The National Institute for Health and Care Excellence (NICE) has issued a Final Appraisal Determination (FAD) recommending Bristol Myers Squibb’s nivolumab for the adjuvant treatment of adult patients with muscle invasive urothelial carcinoma (MIUC), who are at high risk of recurrence following radical surgical resection, and whose tumours express PD-L1 at a level of 1% or more.
It is recommended only if adjuvant treatment with platinum-based chemotherapy is unsuitable. Urothelial carcinoma is the most common form of bladder cancer, accounting for more than 90% of cases in the UK, but it can also occur in the renal pelvis or the ureter.
The decision is supported by data from the Phase 3 CheckMate-274 clinical trial, which demonstrated that at a minimum follow up of 11.4 months, over two-thirds of MIUC patients (67.6%) with a PD-L1 expression level of 1% or more who received nivolumab as an adjuvant therapy (N=140), following surgery, were still alive and disease-free 12 months after randomisation, compared to 46.3% who received placebo (N=142)
(hazard ratio, 0.53; 95% CI, 0.38 to 0.75).
At a minimum follow-up of 5.9 months, nivolumab had a generally manageable safety profile in the intention-to-treat population of the study, with treatment-related adverse events (TRAEs) of grade 3 or higher occurring in 17.9% of patients in the nivolumab group (N=353) and 7.2% in the placebo group (N=356).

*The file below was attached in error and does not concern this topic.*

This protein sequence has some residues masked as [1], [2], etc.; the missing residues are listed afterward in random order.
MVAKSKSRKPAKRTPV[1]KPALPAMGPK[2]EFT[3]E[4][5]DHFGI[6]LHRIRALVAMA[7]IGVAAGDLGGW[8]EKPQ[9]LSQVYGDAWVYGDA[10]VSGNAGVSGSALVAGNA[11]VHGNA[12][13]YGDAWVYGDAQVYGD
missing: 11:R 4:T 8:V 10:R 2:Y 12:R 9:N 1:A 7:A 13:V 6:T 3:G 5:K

Furthermore, exploratory analyses showed the quality of life of patients receiving nivolumab was maintained compared to those who received placebo, as measured through the European Organisation for Research and Treatment of Cancer Core Quality of Life Questionnaire (EORTC QLQ-C30).
Urothelial cancer occurs in the cells which form the inner lining of the bladder, urethra, ureter, or renal pelvis, but most commonly occurs in the bladder. Approximately 10,300 people are diagnosed with bladder cancer in the UK every year, making it the 11th most common cancer in the UK and the 8th most common cancer in men.
Invasive urothelial carcinoma is when cancerous cells spread beyond the lining into the surrounding bladder muscle and is normally treated by surgery to completely remove the bladder (radical resection). Following surgery, more than 50% of patients will experience lethal metastatic recurrence.